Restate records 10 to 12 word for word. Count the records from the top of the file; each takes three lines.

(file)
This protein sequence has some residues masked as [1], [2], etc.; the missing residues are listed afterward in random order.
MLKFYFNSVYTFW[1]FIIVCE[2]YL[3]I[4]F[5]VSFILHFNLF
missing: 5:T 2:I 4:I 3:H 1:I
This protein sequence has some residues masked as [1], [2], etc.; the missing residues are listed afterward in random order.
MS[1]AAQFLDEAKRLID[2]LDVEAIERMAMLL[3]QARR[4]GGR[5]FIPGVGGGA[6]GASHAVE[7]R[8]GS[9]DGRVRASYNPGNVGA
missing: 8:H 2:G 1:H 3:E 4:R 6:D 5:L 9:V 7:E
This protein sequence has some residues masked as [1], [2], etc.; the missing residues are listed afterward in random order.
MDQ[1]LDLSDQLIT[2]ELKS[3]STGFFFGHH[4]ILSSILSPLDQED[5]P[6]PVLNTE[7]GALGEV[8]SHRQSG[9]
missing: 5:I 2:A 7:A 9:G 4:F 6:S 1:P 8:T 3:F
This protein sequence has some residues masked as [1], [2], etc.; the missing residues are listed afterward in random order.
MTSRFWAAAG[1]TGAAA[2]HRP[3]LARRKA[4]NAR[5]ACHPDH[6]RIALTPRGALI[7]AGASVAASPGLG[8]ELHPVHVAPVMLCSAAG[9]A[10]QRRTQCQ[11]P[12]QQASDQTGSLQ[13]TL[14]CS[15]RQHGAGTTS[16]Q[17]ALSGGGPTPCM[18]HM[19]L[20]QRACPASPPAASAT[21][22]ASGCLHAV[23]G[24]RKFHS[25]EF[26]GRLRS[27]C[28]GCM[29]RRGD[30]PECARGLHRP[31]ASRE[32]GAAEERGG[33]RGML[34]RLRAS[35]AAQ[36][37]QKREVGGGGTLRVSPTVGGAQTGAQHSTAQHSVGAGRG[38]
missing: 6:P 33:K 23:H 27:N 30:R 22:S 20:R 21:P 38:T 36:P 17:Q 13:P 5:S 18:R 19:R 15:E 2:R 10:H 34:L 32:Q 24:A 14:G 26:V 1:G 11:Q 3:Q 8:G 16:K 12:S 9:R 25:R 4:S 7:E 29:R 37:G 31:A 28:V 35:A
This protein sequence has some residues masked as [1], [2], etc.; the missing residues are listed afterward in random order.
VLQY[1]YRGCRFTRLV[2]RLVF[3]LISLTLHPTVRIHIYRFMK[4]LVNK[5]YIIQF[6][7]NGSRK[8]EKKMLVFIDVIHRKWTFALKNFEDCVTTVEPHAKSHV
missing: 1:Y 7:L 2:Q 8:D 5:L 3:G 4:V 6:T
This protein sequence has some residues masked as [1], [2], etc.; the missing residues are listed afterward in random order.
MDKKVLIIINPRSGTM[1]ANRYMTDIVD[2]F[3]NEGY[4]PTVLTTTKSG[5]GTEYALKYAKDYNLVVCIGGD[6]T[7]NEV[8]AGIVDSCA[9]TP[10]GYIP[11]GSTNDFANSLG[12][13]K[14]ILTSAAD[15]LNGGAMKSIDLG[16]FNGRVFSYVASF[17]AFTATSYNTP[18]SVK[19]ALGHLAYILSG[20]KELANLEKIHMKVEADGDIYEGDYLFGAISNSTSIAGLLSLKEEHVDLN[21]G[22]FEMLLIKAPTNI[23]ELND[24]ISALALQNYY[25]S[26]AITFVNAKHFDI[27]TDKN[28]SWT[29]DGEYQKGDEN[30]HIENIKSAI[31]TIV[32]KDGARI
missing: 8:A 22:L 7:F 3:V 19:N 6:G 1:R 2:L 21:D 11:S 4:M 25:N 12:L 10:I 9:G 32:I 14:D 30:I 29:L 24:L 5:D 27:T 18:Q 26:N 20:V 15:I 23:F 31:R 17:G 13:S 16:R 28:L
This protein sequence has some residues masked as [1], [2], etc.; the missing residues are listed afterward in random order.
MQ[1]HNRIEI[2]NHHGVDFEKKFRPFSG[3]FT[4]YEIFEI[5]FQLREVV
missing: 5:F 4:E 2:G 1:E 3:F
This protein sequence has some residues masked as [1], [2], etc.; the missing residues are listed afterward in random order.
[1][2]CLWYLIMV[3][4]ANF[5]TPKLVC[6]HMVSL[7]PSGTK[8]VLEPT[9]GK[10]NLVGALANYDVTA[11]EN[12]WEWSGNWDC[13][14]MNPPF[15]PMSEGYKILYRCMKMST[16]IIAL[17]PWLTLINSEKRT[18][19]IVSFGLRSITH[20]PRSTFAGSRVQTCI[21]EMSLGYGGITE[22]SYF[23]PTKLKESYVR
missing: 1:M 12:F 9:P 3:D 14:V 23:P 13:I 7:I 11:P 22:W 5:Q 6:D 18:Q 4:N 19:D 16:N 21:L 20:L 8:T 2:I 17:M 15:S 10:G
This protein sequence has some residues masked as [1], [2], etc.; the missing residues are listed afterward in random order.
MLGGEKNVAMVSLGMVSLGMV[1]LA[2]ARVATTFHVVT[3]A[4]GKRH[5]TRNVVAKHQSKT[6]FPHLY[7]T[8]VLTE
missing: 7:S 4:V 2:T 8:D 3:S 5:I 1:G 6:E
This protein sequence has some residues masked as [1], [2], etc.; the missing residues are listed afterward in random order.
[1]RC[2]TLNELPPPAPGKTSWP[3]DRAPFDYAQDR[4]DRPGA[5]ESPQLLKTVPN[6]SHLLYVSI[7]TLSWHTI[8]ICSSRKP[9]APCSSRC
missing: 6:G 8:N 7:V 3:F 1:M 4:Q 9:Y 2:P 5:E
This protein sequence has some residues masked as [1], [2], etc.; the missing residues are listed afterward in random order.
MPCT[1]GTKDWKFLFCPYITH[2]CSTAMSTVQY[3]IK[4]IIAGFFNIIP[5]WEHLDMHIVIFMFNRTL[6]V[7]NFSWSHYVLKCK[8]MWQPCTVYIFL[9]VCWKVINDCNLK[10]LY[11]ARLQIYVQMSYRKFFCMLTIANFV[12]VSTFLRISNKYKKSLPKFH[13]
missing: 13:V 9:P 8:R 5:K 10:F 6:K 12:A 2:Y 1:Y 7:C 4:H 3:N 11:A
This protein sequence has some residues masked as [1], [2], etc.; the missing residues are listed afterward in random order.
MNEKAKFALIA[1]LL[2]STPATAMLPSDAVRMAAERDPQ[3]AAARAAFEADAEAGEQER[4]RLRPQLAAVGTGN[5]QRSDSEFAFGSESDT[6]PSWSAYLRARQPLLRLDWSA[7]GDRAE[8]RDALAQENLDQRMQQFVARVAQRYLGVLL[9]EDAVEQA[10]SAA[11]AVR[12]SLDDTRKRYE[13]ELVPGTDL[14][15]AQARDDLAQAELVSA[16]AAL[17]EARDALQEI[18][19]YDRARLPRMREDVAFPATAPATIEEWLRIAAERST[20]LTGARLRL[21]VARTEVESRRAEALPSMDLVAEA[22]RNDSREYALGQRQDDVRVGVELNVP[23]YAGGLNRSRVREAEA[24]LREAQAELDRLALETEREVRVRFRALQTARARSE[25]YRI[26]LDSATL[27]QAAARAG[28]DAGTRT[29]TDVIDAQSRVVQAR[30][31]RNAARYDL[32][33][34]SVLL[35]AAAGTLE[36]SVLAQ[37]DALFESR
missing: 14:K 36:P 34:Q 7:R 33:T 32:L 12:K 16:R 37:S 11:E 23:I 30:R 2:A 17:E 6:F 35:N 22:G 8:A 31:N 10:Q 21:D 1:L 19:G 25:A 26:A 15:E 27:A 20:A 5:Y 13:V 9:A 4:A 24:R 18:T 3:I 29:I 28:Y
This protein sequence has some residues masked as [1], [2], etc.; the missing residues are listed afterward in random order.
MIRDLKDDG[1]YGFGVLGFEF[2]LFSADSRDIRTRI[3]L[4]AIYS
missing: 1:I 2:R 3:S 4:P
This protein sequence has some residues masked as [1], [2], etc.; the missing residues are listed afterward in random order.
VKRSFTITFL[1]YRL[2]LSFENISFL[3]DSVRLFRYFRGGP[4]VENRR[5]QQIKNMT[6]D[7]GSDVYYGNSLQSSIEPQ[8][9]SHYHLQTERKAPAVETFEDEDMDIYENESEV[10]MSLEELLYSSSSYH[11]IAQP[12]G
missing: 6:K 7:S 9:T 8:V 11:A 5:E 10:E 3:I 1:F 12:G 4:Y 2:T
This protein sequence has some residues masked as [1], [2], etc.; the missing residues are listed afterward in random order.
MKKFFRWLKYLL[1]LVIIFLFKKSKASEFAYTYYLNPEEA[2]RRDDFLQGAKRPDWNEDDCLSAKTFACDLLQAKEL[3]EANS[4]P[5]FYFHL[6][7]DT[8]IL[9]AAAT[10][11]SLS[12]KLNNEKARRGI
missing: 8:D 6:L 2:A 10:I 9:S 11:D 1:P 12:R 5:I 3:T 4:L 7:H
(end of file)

This protein sequence has some residues masked as [1], [2], etc.; the missing residues are listed afterward in random order.
[1]RC[2]TLNELPPPAPGKTSWP[3]DRAPFDYAQDR[4]DRPGA[5]ESPQLLKTVPN[6]SHLLYVSI[7]TLSWHTI[8]ICSSRKP[9]APCSSRC
missing: 6:G 8:N 7:V 3:F 1:M 4:Q 9:Y 2:P 5:E
This protein sequence has some residues masked as [1], [2], etc.; the missing residues are listed afterward in random order.
MPCT[1]GTKDWKFLFCPYITH[2]CSTAMSTVQY[3]IK[4]IIAGFFNIIP[5]WEHLDMHIVIFMFNRTL[6]V[7]NFSWSHYVLKCK[8]MWQPCTVYIFL[9]VCWKVINDCNLK[10]LY[11]ARLQIYVQMSYRKFFCMLTIANFV[12]VSTFLRISNKYKKSLPKFH[13]
missing: 13:V 9:P 8:R 5:K 10:F 6:K 12:A 2:Y 1:Y 7:C 4:H 3:N 11:A
This protein sequence has some residues masked as [1], [2], etc.; the missing residues are listed afterward in random order.
MNEKAKFALIA[1]LL[2]STPATAMLPSDAVRMAAERDPQ[3]AAARAAFEADAEAGEQER[4]RLRPQLAAVGTGN[5]QRSDSEFAFGSESDT[6]PSWSAYLRARQPLLRLDWSA[7]GDRAE[8]RDALAQENLDQRMQQFVARVAQRYLGVLL[9]EDAVEQA[10]SAA[11]AVR[12]SLDDTRKRYE[13]ELVPGTDL[14][15]AQARDDLAQAELVSA[16]AAL[17]EARDALQEI[18][19]YDRARLPRMREDVAFPATAPATIEEWLRIAAERST[20]LTGARLRL[21]VARTEVESRRAEALPSMDLVAEA[22]RNDSREYALGQRQDDVRVGVELNVP[23]YAGGLNRSRVREAEA[24]LREAQAELDRLALETEREVRVRFRALQTARARSE[25]YRI[26]LDSATL[27]QAAARAG[28]DAGTRT[29]TDVIDAQSRVVQAR[30][31]RNAARYDL[32][33][34]SVLL[35]AAAGTLE[36]SVLAQ[37]DALFESR
missing: 14:K 36:P 34:Q 7:R 33:T 32:L 12:K 16:R 37:S 11:E 23:I 30:R 2:A 17:E 6:F 35:N 22:G 8:A 31:N 10:Q 21:D 1:L 19:G 25:A 26:A 15:E 27:A 20:A 5:Y 13:V 9:A 4:A 24:R 18:T 3:I 29:I 28:Y